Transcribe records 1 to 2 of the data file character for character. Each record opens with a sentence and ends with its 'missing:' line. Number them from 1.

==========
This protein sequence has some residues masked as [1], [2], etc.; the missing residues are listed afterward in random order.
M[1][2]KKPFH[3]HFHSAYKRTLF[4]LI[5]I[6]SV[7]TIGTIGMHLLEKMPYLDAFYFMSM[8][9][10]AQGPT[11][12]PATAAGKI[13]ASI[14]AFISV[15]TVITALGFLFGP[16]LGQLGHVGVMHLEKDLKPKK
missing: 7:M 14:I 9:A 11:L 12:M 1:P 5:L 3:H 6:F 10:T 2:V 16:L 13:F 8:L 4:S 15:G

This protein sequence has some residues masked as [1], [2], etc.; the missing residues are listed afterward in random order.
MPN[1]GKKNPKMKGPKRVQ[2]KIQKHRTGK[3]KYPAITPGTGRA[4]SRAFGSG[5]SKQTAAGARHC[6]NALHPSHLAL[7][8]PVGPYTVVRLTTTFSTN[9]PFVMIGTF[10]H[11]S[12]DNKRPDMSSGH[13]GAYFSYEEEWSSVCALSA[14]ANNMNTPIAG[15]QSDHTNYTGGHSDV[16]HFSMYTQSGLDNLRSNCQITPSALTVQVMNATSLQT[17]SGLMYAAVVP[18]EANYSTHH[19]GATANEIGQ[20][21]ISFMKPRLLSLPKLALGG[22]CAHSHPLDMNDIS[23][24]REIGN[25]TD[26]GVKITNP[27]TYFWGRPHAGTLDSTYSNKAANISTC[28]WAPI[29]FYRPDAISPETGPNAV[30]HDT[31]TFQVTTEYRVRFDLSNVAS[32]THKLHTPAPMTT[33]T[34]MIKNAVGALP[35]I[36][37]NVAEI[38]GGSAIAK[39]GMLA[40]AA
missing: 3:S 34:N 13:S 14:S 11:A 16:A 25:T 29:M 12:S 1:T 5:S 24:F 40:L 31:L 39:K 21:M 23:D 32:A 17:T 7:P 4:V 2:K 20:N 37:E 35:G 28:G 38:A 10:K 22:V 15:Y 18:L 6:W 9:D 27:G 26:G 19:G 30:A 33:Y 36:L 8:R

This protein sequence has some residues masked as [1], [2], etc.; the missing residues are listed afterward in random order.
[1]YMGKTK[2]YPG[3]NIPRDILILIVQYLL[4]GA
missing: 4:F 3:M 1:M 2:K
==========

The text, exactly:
This protein sequence has some residues masked as [1], [2], etc.; the missing residues are listed afterward in random order.
M[1][2]KKPFH[3]HFHSAYKRTLF[4]LI[5]I[6]SV[7]TIGTIGMHLLEKMPYLDAFYFMSM[8][9][10]AQGPT[11][12]PATAAGKI[13]ASI[14]AFISV[15]TVITALGFLFGP[16]LGQLGHVGVMHLEKDLKPKK
missing: 7:M 14:I 9:A 11:L 12:M 1:P 5:L 3:H 6:F 10:T 2:V 16:L 13:F 8:L 4:S 15:G

This protein sequence has some residues masked as [1], [2], etc.; the missing residues are listed afterward in random order.
MPN[1]GKKNPKMKGPKRVQ[2]KIQKHRTGK[3]KYPAITPGTGRA[4]SRAFGSG[5]SKQTAAGARHC[6]NALHPSHLAL[7][8]PVGPYTVVRLTTTFSTN[9]PFVMIGTF[10]H[11]S[12]DNKRPDMSSGH[13]GAYFSYEEEWSSVCALSA[14]ANNMNTPIAG[15]QSDHTNYTGGHSDV[16]HFSMYTQSGLDNLRSNCQITPSALTVQVMNATSLQT[17]SGLMYAAVVP[18]EANYSTHH[19]GATANEIGQ[20][21]ISFMKPRLLSLPKLALGG[22]CAHSHPLDMNDIS[23][24]REIGN[25]TD[26]GVKITNP[27]TYFWGRPHAGTLDSTYSNKAANISTC[28]WAPI[29]FYRPDAISPETGPNAV[30]HDT[31]TFQVTTEYRVRFDLSNVAS[32]THKLHTPAPMTT[33]T[34]MIKNAVGALP[35]I[36][37]NVAEI[38]GGSAIAK[39]GMLA[40]AA
missing: 3:S 34:N 13:S 14:S 11:A 16:A 25:T 29:M 12:S 1:T 5:S 24:F 40:L 31:L 39:K 21:M 23:D 32:A 17:T 7:P 4:V 2:K 20:N 37:E 35:G 28:G 38:A 10:K 22:V 15:Y 18:L 6:W 9:D 27:G 26:G 19:G 30:A 33:Y 36:L 8:R